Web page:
See Bob Bartlett’s ‘Lýkos Ánthrōpos’ if you dare

When a traveler along Rt. 50 west of DC finds themselves drawn, curiously, via Exit 16, to Davidsonville and MD 424 south, and, a mile or so beyond the stoplight at the filling station, is drawn yet again along the lonely Emilys Way to the left, a curious sequence of yellow arrows leads you to a dead end, and to a farmhouse with firewood piled high for the winter.

In the darkness, a hooded figure directs you to park in the tall grass, and once you and others are fully assembled, you wait for another solitary figure to lead you down a narrow path into the forest. The constellation Cassiopeia (that off-angled W in the sky” pointing downward toward the ground) hovers over the woods as you enter, past an alarmingly executed wood sculpture of a wolf’s head. Down the woods you find a circle of lights; you’re invited to pitch your folding chairs outside the circle and to settle in for an intensely psychological encounter between predator and prey, of indeterminate species.

Patrick Kilpatrick (the stranger) and Nicholas Gerwitz (young man) in Bob Bartlett’s Lýkos Ánthrōpos,’ directed by Alex Levy. Photo by Teresa Castracane.

Bob Bartlett’s new environmental production, Lýkos Ánthrōpos, set appropriately in a remote wooded area, is one of the most seasonally appropriate shows you’re likely to encounter. Its title, with its curious markings, indicates its nodding acquaintance with Greek mythology, and the spelling of the words wolf and man in the original Greek (λύκος ἅνθρωπος). There are paeans to Selene, goddess of the moon, and a lot of one man circling another, as the tension unfolds in the dead of night, waiting for the moon to do its magic. Or its worst.

Director Alex Levy does a good job balancing stasis and action as two lost souls encounter each other in the dimly lit circle. Civilization—in the form of a nearby bar—is an intermittent presence, as the two souls talk about the dark, about nature, about the wife and kids, about the need to cage oneself as the moon waxes full, about slaughtering and eating one’s kill… The lights sometimes go dark, as our first stranger, Nicholas Gerwitz, cast as the prey, challenges the other (the hirsute and howling Patrick Kilpatrick) to reveal themselves. This, combined with the distinct chill in the air, and the all-enveloping dark, heightens the tension in a way that fans of Lovecraft and King will absolutely adore.

Bob Bartlett’s script is admittedly a meandering affair, by turns elliptical, which comes perhaps from the ways in which hunter and prey encounter each other in the wild—watching, waiting, calculating whether and how to reveal themselves. There is an epilogue, in which Kilpatrick—the title character—ends the evening on a suspenseful note, the watcher casually revealing their passion for witnessing nature at its most ravenous, openly talking about their own monthly appetites.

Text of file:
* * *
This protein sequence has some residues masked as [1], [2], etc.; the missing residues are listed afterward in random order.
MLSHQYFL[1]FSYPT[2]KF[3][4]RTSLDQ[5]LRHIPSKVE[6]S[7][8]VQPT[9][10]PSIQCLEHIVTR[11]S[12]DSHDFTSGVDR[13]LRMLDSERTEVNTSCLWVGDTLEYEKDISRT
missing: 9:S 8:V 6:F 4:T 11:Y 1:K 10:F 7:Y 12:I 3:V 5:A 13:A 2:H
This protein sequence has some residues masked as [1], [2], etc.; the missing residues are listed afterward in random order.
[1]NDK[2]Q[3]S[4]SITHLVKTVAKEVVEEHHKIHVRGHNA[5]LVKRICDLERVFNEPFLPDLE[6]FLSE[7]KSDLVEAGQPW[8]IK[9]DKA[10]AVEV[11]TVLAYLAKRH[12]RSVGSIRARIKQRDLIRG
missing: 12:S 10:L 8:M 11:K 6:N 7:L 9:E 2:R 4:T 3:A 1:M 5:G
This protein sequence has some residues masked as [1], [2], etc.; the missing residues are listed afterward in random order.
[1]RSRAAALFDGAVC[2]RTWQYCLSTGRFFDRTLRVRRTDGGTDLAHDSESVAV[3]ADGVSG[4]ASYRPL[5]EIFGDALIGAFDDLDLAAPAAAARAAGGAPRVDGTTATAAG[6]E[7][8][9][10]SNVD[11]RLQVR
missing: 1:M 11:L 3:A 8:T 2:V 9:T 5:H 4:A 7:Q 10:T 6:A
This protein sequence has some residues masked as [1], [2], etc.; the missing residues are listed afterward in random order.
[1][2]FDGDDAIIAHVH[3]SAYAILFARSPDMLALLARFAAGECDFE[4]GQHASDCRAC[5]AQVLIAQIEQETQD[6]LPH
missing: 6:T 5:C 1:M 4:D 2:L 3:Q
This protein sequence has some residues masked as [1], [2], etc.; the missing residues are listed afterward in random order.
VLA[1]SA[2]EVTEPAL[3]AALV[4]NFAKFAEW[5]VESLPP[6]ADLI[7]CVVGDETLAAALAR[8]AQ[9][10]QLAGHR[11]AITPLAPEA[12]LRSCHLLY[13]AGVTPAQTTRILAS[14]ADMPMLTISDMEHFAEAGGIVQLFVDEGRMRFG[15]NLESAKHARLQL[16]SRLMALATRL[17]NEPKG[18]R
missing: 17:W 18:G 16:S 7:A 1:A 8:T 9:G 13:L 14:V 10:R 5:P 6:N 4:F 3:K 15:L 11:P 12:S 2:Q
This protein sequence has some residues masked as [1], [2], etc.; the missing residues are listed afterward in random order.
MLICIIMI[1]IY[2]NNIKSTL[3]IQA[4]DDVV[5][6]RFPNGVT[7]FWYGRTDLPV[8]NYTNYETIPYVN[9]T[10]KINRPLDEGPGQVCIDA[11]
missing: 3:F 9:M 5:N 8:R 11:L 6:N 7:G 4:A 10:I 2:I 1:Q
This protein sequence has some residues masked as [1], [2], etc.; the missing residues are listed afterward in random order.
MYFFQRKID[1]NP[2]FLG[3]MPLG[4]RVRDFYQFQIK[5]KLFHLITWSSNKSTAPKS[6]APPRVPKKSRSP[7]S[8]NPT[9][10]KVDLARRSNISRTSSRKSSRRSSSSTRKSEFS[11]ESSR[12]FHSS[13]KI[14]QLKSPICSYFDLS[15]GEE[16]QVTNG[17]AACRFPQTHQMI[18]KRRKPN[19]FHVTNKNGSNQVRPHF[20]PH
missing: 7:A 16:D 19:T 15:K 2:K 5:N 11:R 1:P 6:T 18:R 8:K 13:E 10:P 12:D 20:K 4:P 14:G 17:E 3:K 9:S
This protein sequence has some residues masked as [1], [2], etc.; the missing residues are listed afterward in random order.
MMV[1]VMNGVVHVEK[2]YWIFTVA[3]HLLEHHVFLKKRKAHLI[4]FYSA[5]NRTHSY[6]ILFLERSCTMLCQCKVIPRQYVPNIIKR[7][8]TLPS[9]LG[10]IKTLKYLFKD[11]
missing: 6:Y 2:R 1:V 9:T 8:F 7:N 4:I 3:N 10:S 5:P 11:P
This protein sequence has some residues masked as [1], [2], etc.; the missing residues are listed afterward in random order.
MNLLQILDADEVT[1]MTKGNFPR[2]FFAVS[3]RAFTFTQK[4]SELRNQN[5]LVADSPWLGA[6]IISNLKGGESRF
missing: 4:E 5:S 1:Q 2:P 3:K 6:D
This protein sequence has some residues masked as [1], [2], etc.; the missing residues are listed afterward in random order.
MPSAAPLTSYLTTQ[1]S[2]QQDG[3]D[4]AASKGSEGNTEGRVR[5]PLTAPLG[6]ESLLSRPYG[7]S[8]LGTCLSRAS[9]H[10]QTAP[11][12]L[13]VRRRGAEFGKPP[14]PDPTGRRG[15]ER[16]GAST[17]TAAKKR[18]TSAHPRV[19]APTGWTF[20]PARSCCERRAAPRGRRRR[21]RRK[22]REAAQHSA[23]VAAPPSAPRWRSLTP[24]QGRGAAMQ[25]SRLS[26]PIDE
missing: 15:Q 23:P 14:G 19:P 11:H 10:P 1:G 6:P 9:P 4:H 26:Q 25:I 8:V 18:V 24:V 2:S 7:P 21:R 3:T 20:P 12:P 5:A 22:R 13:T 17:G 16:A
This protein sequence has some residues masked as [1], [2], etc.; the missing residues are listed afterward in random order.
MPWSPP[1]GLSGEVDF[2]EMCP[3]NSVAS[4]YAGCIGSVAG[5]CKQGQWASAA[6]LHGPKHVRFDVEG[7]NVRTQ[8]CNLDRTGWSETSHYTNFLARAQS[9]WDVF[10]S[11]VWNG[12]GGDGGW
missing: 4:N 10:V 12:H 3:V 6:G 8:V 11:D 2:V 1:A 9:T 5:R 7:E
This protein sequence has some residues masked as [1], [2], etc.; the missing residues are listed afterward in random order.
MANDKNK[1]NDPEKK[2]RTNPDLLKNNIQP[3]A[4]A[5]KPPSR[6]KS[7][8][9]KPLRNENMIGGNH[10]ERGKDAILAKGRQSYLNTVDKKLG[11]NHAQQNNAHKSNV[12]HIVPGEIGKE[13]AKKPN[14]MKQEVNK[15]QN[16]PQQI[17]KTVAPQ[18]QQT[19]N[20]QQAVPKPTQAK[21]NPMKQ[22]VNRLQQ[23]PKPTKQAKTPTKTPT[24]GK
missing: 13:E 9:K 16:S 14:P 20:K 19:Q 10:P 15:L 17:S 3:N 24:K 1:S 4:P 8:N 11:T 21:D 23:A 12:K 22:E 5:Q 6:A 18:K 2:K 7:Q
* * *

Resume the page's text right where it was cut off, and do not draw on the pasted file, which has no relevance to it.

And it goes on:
Patrick Kilpatrick (the stranger) and Nicholas Gerwitz (young man) in Bob Bartlett’s Lýkos Ánthrōpos,’ directed by Alex Levy. Photo by Teresa Castracane.

There are your average theatrical adventures, all cozy and warm and indoors on a fall night. Then there are truly theatrical encounters, where you are left to your own devices in the middle of nowhere, with nowhere to go, while the magic unfolds right in front of you.  Lýkos Ánthrōpos is just such an evening.

See it, I dare you.

Running time: 75 minutes without intermission.

Lýkos Ánthrōpos runs Fridays, Saturdays, and Sundays at 8 pm through November 6, 2022, in a clearing in the woods at 215 Emilys Way, in Davidsonville, MD. (Take Exit 16 off of Rt. 50, onto Rt. 424 South. Rt. 424 will turn into Birdsville Road. Look for the yellow diamond sign along 424 for Emilys Way (about 1.8 miles south of the stoplight at Rts. 424 & 214.) For tickets ($25) and more information visit bob-bartlett.com/single-project.  

The program for Lýkos Ánthrōpos is available here.

Advisory: Lýkos Ánthrōpos is for mature audiences only.

A further advisory: As Lýkos Ánthrōpos is staged in the woods, there are no toilet facilities; plan accordingly.

Seating is limited to 20 per performance. Attendees should dress warmly, bring a fold-up chair and a lantern or flashlight, and wear hiking or hike-friendly shoes. Attendees will park in a meadow and walk a short distance into the woods for the 75-minute performance.

Lýkos Ánthrōpos
By Bob Bartlet
Directed by Alex Levy
Featuring Patrick Kilpatrick and Nicholas Gerwitz

SEE ALSO:
Playwright Bob Bartlett on his scary new play in the woods, ‘Lýkos Ánthrōpos’ (interview by Charles Green, October 17, 2022)